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Crucigramma and cruciverbium are both used by Vicipaedia but I find them unsatisfactory:

  • crucigramma is a mix between a Latin and a Greek root (AFAIK),
  • cruciverbium almost looks like a misspelling of cruciverbum.

I am looking for a single word using two latin roots (or two Greek roots) or possibly a simple expression. There is no need for it be attested but it would be nice.

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    You are probably aware of that, but "crucigrama" is already a Spanish word for crossword puzzles.
    – Edheldil
    Commented Oct 24, 2022 at 13:43
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    And "cruciverba" is how we call crossword in Italian
    – moonwave99
    Commented Oct 24, 2022 at 15:56
  • Why are you looking even for a term, let alone a single word using Latin or Greek roots for a concept which did not exist until centuries after both Greek and Latin ceased to be linguas franca? Commented Oct 24, 2022 at 20:21
  • @RobbieGoodwin 1. Curiosity 2. Because I want to write about that in Latin
    – user11281
    Commented Oct 24, 2022 at 20:26
  • @Laravel Great and even in English, is it correctly "cross word" or "cross-word" or something else? Translating modern English into ancient Latin is bound to be a fraught journey, because linguistic development over time matters; now is not the same as then. If your knowledge of Latin is good enough to accommodate this at all, why are you not able to make the translation yourself… and vice versa? Commented Oct 24, 2022 at 20:47

1 Answer 1

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I will argue for reconsidering cruciverbium, as I don't think the objection against its ending -ium is very strong. Latin used -ium as an ending for derived abstract nouns, including various compounds, such as aequinoctium from aequus and nox. Several well-attested classical words end in -verbium, such as adverbium and prōverbium. In Plautus, we even find a compound vēriverbium.

I think a more well-founded objection to cruciverbium would be that noun-noun compounds in general are not very classical in style, and I am not sure it is semantically natural in Latin for a compound of the noun crux and the noun verbum to be used with the meaning "words in the form of a cross/words that cross each other".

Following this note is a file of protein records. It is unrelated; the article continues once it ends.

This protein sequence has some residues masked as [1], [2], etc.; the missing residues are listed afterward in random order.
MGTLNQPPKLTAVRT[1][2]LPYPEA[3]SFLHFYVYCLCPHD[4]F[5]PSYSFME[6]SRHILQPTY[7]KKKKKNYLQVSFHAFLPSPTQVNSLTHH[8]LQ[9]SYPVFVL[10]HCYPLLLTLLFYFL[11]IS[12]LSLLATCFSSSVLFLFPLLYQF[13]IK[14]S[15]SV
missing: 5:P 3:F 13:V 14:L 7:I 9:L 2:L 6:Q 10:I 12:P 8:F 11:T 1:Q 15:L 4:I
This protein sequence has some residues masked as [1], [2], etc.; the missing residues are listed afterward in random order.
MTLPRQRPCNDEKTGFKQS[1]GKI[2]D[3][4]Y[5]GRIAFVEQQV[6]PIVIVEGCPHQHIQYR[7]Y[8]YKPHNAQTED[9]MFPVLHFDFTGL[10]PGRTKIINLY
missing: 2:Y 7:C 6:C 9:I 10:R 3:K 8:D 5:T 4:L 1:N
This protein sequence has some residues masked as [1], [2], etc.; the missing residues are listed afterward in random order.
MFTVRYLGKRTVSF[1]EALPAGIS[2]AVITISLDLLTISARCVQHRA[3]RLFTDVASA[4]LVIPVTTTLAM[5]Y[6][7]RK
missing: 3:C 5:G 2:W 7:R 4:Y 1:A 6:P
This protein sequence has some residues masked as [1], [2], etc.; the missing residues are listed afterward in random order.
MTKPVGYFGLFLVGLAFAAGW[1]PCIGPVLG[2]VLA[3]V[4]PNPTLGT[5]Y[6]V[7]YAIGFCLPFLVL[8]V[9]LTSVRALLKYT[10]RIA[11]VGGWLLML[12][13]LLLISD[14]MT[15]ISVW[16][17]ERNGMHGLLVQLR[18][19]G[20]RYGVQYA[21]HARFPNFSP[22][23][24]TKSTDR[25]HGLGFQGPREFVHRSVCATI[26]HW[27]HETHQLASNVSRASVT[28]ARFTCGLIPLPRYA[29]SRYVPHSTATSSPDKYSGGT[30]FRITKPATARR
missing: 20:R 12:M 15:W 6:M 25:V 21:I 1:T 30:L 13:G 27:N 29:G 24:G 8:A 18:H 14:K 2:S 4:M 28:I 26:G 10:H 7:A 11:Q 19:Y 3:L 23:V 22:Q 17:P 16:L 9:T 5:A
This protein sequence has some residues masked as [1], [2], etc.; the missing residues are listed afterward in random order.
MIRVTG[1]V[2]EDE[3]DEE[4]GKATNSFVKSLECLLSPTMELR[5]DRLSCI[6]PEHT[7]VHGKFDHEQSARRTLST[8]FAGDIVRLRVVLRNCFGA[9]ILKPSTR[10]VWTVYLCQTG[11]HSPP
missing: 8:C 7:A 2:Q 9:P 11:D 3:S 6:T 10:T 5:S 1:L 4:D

But to modern readers, the word is obviously a calque of English "crossword", so even if the meaning is weird from a purely Latin perspective, I would find it somewhat excusable. I don't think it will be easy to find a better single-word formation from Latin roots.

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    Is cruciverbium better than verbicrucium? It's not obvious which way it should go.
    – Joonas Ilmavirta
    Commented Oct 24, 2022 at 2:48
  • I wasn't aware of those examples thank you, I am also interested in your answer to Joonas' question
    – user11281
    Commented Oct 24, 2022 at 7:43
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    @JoonasIlmavirta An advantage of a word beginning cruciverb- is that we already have the word cruciverbalist for someone who constructs or solves crosswords.
    – Rosie F
    Commented Oct 24, 2022 at 11:05
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    @RosieF That is indeed a notable benefit, but this is the first time I've heard of the word "cruciverbalist". I'm curious how the choice of order compares to other two-noun compounds.
    – Joonas Ilmavirta
    Commented Oct 24, 2022 at 14:43
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    @JoonasIlmavirta Or simply verbicrux?
    – TKR
    Commented Oct 24, 2022 at 21:27

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